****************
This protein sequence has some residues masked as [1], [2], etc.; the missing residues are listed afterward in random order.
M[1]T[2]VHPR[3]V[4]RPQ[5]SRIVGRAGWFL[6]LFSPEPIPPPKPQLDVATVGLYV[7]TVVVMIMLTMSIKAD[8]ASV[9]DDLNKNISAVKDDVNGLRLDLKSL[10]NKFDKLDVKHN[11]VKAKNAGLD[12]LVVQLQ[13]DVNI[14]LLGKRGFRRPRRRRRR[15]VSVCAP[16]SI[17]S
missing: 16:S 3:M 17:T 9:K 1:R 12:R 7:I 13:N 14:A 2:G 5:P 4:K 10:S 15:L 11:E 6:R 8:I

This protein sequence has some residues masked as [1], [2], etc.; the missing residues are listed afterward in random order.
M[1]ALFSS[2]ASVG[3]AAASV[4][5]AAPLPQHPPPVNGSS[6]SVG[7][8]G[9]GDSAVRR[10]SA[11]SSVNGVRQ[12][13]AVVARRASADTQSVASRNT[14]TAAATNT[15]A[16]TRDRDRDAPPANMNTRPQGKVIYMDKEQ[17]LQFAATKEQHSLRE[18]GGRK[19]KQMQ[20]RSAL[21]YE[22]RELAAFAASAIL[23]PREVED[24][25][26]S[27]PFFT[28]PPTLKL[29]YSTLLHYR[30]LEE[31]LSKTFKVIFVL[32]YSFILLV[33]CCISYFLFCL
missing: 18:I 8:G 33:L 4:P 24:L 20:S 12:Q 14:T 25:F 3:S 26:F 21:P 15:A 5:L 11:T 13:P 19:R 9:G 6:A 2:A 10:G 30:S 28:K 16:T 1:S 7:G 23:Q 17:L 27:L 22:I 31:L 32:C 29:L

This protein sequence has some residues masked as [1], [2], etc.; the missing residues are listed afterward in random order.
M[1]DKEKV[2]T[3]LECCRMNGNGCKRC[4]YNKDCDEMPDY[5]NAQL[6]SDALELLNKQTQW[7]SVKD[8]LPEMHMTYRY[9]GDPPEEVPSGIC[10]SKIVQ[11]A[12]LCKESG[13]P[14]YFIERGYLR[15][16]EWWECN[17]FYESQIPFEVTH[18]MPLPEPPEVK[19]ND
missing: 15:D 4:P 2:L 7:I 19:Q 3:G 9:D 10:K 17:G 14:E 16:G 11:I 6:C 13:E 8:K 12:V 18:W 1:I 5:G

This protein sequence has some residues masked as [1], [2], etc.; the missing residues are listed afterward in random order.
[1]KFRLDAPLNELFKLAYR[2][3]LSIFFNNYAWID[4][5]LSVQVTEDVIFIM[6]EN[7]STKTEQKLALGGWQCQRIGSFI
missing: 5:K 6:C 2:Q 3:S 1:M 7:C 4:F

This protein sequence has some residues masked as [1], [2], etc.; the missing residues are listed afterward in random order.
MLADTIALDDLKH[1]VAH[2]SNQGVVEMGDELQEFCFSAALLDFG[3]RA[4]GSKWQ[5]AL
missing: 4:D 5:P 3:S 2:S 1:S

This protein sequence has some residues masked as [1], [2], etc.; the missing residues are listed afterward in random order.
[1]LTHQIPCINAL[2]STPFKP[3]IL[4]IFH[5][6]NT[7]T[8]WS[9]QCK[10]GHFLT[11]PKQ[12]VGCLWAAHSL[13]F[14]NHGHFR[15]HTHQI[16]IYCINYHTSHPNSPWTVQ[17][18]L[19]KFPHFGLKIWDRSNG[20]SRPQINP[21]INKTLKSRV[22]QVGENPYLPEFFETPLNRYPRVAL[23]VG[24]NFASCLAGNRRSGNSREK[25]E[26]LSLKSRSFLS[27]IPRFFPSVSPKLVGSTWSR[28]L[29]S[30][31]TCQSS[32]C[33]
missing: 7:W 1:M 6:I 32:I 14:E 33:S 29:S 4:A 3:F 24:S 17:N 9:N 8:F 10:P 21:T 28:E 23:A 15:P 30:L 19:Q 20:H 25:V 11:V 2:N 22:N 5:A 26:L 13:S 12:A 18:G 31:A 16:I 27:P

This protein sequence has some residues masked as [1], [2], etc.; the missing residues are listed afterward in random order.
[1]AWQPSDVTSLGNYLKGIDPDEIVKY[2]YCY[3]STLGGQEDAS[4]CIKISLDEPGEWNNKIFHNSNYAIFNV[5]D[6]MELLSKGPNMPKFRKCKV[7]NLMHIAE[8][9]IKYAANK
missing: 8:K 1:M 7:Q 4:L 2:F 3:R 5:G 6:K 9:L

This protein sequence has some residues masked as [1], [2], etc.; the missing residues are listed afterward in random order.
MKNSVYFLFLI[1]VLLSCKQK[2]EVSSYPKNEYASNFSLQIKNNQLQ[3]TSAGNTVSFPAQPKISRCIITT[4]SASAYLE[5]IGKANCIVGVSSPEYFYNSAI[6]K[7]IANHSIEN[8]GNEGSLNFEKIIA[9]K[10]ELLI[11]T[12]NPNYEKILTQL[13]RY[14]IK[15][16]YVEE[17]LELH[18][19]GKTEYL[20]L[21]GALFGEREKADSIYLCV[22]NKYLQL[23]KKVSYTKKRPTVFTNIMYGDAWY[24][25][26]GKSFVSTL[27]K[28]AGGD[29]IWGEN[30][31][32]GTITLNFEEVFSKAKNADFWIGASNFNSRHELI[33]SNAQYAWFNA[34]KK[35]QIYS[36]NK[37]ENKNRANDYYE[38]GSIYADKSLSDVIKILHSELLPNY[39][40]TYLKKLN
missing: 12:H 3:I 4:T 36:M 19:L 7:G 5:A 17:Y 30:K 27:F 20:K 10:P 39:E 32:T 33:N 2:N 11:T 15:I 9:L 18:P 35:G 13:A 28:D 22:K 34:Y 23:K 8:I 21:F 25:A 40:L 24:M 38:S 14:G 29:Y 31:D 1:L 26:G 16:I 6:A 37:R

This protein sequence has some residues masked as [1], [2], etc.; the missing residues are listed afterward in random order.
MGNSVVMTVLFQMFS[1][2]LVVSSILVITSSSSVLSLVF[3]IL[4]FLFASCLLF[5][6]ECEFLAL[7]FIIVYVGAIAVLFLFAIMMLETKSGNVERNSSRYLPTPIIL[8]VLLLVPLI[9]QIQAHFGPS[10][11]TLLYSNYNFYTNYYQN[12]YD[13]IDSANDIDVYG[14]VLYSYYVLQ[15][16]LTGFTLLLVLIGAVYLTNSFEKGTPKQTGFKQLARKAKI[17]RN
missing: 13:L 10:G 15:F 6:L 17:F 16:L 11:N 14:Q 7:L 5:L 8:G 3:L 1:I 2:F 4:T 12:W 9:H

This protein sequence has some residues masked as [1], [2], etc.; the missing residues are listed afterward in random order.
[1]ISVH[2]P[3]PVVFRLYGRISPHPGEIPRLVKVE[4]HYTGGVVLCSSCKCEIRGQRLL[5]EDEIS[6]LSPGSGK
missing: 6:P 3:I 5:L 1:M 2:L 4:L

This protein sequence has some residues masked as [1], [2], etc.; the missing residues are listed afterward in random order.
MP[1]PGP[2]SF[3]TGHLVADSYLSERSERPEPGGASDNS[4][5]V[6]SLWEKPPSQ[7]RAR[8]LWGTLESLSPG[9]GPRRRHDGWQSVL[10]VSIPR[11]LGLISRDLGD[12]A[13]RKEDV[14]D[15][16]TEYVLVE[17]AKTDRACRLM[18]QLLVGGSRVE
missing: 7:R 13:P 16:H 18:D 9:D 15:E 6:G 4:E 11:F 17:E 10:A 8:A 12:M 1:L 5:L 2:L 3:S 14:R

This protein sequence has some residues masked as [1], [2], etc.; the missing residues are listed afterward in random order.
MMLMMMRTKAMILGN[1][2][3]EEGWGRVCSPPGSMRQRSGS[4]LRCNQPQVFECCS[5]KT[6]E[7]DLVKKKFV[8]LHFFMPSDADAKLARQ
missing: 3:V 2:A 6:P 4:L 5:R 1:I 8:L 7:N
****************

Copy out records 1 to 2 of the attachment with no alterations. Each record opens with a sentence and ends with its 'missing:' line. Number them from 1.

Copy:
This protein sequence has some residues masked as [1], [2], etc.; the missing residues are listed afterward in random order.
M[1]T[2]VHPR[3]V[4]RPQ[5]SRIVGRAGWFL[6]LFSPEPIPPPKPQLDVATVGLYV[7]TVVVMIMLTMSIKAD[8]ASV[9]DDLNKNISAVKDDVNGLRLDLKSL[10]NKFDKLDVKHN[11]VKAKNAGLD[12]LVVQLQ[13]DVNI[14]LLGKRGFRRPRRRRRR[15]VSVCAP[16]SI[17]S
missing: 16:S 3:M 17:T 9:K 1:R 12:R 7:I 13:N 14:A 2:G 5:P 4:K 10:S 15:L 11:E 6:R 8:I

This protein sequence has some residues masked as [1], [2], etc.; the missing residues are listed afterward in random order.
M[1]ALFSS[2]ASVG[3]AAASV[4][5]AAPLPQHPPPVNGSS[6]SVG[7][8]G[9]GDSAVRR[10]SA[11]SSVNGVRQ[12][13]AVVARRASADTQSVASRNT[14]TAAATNT[15]A[16]TRDRDRDAPPANMNTRPQGKVIYMDKEQ[17]LQFAATKEQHSLRE[18]GGRK[19]KQMQ[20]RSAL[21]YE[22]RELAAFAASAIL[23]PREVED[24][25][26]S[27]PFFT[28]PPTLKL[29]YSTLLHYR[30]LEE[31]LSKTFKVIFVL[32]YSFILLV[33]CCISYFLFCL
missing: 18:I 8:G 33:L 4:P 24:L 20:S 12:Q 14:T 25:F 3:S 26:F 21:P 15:A 5:L 11:T 13:P 19:R 9:G 6:A 2:A 10:G 30:S 28:K 16:T 1:S 7:G 23:Q 17:L 27:L 22:I 31:L 32:C 29:L